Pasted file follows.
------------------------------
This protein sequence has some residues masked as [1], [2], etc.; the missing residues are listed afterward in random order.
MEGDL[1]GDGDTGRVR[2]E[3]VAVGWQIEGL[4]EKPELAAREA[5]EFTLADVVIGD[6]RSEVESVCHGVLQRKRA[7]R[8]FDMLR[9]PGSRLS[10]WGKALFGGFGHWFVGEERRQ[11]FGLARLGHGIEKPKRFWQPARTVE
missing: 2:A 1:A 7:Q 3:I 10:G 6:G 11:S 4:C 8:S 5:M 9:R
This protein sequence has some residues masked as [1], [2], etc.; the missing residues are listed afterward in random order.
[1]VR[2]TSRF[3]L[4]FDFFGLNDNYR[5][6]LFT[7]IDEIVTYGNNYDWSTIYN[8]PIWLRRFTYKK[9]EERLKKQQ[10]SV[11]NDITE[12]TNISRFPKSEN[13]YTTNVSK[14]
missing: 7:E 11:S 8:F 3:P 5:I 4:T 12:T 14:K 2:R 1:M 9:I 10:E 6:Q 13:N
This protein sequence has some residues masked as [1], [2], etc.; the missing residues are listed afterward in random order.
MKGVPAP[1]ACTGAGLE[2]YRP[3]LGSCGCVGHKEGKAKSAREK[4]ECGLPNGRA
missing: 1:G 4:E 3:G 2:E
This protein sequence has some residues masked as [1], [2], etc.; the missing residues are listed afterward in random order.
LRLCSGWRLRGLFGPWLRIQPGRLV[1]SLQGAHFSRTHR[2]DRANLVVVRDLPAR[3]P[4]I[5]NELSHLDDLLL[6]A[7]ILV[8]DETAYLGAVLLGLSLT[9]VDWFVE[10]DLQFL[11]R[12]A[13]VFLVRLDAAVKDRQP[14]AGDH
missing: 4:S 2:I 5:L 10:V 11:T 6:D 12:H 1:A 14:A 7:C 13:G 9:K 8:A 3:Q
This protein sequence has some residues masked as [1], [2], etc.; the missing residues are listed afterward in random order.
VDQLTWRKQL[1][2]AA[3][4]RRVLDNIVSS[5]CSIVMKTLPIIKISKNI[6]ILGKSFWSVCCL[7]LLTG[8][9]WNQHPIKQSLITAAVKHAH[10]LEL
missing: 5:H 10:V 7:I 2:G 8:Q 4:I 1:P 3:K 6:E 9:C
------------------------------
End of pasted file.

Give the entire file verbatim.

This protein sequence has some residues masked as [1], [2], etc.; the missing residues are listed afterward in random order.
MEGDL[1]GDGDTGRVR[2]E[3]VAVGWQIEGL[4]EKPELAAREA[5]EFTLADVVIGD[6]RSEVESVCHGVLQRKRA[7]R[8]FDMLR[9]PGSRLS[10]WGKALFGGFGHWFVGEERRQ[11]FGLARLGHGIEKPKRFWQPARTVE
missing: 2:A 1:A 7:Q 3:I 10:G 6:G 11:S 4:C 8:S 5:M 9:R
This protein sequence has some residues masked as [1], [2], etc.; the missing residues are listed afterward in random order.
[1]VR[2]TSRF[3]L[4]FDFFGLNDNYR[5][6]LFT[7]IDEIVTYGNNYDWSTIYN[8]PIWLRRFTYKK[9]EERLKKQQ[10]SV[11]NDITE[12]TNISRFPKSEN[13]YTTNVSK[14]
missing: 7:E 11:S 8:F 3:P 5:I 4:T 12:T 14:K 2:R 1:M 9:I 10:E 6:Q 13:N
This protein sequence has some residues masked as [1], [2], etc.; the missing residues are listed afterward in random order.
MKGVPAP[1]ACTGAGLE[2]YRP[3]LGSCGCVGHKEGKAKSAREK[4]ECGLPNGRA
missing: 1:G 4:E 3:G 2:E
This protein sequence has some residues masked as [1], [2], etc.; the missing residues are listed afterward in random order.
LRLCSGWRLRGLFGPWLRIQPGRLV[1]SLQGAHFSRTHR[2]DRANLVVVRDLPAR[3]P[4]I[5]NELSHLDDLLL[6]A[7]ILV[8]DETAYLGAVLLGLSLT[9]VDWFVE[10]DLQFL[11]R[12]A[13]VFLVRLDAAVKDRQP[14]AGDH
missing: 4:S 2:I 5:L 10:V 11:T 6:D 12:H 1:A 14:A 7:C 13:G 9:K 8:A 3:Q
This protein sequence has some residues masked as [1], [2], etc.; the missing residues are listed afterward in random order.
VDQLTWRKQL[1][2]AA[3][4]RRVLDNIVSS[5]CSIVMKTLPIIKISKNI[6]ILGKSFWSVCCL[7]LLTG[8][9]WNQHPIKQSLITAAVKHAH[10]LEL
missing: 5:H 10:V 7:I 2:G 8:Q 4:I 1:P 3:K 6:E 9:C